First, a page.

Many lichens are only detected in calcareous areas, particularly for crustaceous lichens, as many plants are never found, except on calcareous rocks and soils (Watson 1918; Kossowska 2008; Pykälä et al. 2017). Caloplacoid lichens have been discovered in calcareous areas, such as Pyrenodesmia albopustulata (Khodos. & S.Y. Kondr.) I.V. Frolov & Vondrák, P. badioreagens (Tretiach & Muggia) Søchting, Arup & Frödén, P. concreticola (Vondrák & Khodos.) Søchting, Arup & Frödén, P. erodens (Tretiach, Pinna & Grube) Søchting, Arup & Frödén, ‘Squamuleachelonia, Squamulea galactophylla (Tuck.) Arup, Søchting & Frödén,‘Squamuleahumboldtiana Bungartz & Søchting, Squamulea parviloba (Wetmore) Arup, Søchting & Frödén and S. subsoluta (Nyl.) Arup, Søchting & Frödén (Khodosovtsev et al. 2002; Tretiach et al. 2003; Wetmore 2003; Tretiach and Muggia 2006; Vondrák 2008; Arup 2013; Bungartz et al. 2020). Many lichens have been introduced from the calcareous areas in Korea, such as Anema decipiens (A. Massal.) Forssell, Astroplaca loekoesiana S.Y. Kondr., Farkas, J.J. Woo & Hur, Caeruleum heppii (Nägeli ex Körb.) K. Knudsen & Arcadia, Clauzadea metzleri (Körb.) Clauzade & Cl. Roux, Clauzadea monticola (Ach.) Hafellner & Bellem., Collema auriforme (With.) Coppins & J.R. Laundon, C. cristatum (L.) Weber ex F.H. Wigg., Endocarpon pallidum Ach., Halecania pakistanica van den Boom & Elix, Heppia adglutinata A. Massal., Ionaspis epulotica (Ach.) Blomb. & Forssell, Lecania turicensis (Hepp) Müll. Arg., Lecanora albescens (Hoffm.) Branth & Rostr., L. semipallida H. Magn., Lemmopsis arnoldiana (Hepp) Zahlbr., Lichinella cribellifera (Nyl.) P.P. Moreno & Egea, L. stipatula Nyl., Placynthium tantaleum (Hepp) Hue, Porina fluminea P.M. McCarthy & P.N. Johnson, Psorotichia frustulosa Anzi, P. schaereri (A. Massal.) Arnold, Pterygiopsis affinis (A. Massal.) Henssen, Pyrenocarpon aff. thelostomum (Ach. ex J. Harriman) Coppins & Aptroot, Rufoplaca aesanensis S.Y. Kondr. & Hur, Staurothele frustulenta Vain., Synalissa ramulosa (Hoffm.) Körb., Thyrea confusa Henssen, Toninia poeltiana S.Y. Kondr., Lőkös & Hur, T. tristis (Th. Fr.) Th. Fr. and Verrucaria muralis Ach. (van den Boom and Elix 2005; Joshi et al. 2009; Schultz and Moon 2011; Aptroot and Moon 2014, 2015, Kondratyuk et al. 2016a, 2016b, 2017a, 2020). Although calcicolous caloplacoid lichens were little reported from Korea in the past, for example, Rufoplaca aesanensis, it is assumed that diverse caloplacoid lichens inhabit calcareous rocks and soils which were previously reported from just rock or soil without specifying specific rock or soil types.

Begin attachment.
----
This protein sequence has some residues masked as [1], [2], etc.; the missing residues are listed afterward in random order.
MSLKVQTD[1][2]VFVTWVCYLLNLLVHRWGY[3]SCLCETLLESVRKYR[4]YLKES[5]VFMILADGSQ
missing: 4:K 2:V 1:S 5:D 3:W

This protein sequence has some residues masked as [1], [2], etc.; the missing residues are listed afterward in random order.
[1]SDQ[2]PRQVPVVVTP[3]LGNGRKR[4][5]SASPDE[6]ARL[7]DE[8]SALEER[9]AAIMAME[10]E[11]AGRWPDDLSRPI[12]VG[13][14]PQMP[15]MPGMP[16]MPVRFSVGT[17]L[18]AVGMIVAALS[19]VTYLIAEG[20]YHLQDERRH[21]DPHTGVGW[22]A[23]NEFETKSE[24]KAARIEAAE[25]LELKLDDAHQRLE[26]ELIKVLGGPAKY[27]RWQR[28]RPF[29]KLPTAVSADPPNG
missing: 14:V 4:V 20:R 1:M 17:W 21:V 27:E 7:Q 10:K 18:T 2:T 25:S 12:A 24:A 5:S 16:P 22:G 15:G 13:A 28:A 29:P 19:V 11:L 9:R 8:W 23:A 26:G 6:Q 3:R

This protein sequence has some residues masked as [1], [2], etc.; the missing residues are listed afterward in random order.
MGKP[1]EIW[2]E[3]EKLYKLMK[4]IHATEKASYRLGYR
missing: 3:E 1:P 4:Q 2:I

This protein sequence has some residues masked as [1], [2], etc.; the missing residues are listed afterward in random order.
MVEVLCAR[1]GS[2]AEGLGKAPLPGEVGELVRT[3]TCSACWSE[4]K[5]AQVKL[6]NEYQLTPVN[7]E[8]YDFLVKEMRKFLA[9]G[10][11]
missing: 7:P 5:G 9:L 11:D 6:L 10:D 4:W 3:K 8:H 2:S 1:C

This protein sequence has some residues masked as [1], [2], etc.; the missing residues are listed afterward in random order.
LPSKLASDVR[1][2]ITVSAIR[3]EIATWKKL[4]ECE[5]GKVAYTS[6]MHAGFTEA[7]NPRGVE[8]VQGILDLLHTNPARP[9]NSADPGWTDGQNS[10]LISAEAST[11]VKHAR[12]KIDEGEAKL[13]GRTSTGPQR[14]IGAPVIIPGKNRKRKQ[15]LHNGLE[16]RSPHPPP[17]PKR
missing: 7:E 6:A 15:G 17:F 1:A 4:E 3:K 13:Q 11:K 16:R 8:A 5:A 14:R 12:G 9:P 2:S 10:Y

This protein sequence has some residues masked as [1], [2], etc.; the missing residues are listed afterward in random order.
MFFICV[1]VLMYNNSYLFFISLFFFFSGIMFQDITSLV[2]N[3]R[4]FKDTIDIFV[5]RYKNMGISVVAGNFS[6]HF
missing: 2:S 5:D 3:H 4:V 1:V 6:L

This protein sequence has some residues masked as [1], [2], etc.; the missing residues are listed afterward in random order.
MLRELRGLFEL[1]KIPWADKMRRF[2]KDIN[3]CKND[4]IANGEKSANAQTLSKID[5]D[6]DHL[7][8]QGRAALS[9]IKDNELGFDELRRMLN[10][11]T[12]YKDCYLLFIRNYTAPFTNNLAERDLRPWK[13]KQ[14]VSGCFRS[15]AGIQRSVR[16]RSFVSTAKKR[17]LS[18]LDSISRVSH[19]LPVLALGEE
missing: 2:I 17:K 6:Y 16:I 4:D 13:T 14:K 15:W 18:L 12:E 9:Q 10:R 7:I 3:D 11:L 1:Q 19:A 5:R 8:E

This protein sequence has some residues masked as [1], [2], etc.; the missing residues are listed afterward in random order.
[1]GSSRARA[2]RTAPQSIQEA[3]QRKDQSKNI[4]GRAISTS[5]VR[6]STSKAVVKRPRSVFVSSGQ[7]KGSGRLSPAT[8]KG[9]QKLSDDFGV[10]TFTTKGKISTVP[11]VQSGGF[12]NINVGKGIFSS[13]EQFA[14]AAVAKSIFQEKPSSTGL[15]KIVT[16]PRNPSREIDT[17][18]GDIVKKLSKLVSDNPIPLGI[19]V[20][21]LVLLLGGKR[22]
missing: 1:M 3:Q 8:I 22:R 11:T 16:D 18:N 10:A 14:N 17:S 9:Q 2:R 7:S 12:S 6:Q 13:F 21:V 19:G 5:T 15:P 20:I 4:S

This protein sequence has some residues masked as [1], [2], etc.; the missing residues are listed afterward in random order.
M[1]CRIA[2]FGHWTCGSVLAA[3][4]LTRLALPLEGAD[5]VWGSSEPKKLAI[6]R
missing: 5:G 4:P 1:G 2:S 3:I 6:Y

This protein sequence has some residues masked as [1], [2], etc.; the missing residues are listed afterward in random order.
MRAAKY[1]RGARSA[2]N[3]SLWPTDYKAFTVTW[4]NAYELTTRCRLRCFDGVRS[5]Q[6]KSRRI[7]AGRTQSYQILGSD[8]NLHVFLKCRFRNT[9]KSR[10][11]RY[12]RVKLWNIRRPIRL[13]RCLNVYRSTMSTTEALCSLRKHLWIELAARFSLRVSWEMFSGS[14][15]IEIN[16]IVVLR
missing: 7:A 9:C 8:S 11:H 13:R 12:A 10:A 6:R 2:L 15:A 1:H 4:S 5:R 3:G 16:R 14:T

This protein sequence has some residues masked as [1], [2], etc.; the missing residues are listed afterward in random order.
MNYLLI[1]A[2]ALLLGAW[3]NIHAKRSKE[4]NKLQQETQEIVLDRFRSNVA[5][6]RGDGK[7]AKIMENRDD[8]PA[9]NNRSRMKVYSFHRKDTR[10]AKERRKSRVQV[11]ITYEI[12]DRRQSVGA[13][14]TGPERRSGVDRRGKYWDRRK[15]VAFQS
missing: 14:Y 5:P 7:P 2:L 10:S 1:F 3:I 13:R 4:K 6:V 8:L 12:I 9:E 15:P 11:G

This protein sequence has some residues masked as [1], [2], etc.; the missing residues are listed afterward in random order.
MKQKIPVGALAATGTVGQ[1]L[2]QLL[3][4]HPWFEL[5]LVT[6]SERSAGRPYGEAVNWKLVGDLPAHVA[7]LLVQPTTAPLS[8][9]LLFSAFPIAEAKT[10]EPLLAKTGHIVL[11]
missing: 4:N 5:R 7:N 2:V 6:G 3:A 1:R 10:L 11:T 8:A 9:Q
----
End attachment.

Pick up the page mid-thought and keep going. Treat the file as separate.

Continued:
This study describes two new calcicolous caloplacoid lichens in the genera Pyrenodesmia and Huriella. Qualified field surveys for the lichen diversity on the Baekdudaegan Mountains, the main mountain range stretching across the entire Korean Peninsula, were accomplished during the summer of 2020 and a few dozen specimens of caloplacoid lichens were collected in Mt. Seokbyung, a calcareous mountain (Fig. 1). We describe them as two new species, Pyrenodesmia rugosa and Huriella aeruginosa. The specimens are deposited in the herbarium of the Baekdudaegan National Arboretum (KBA), South Korea.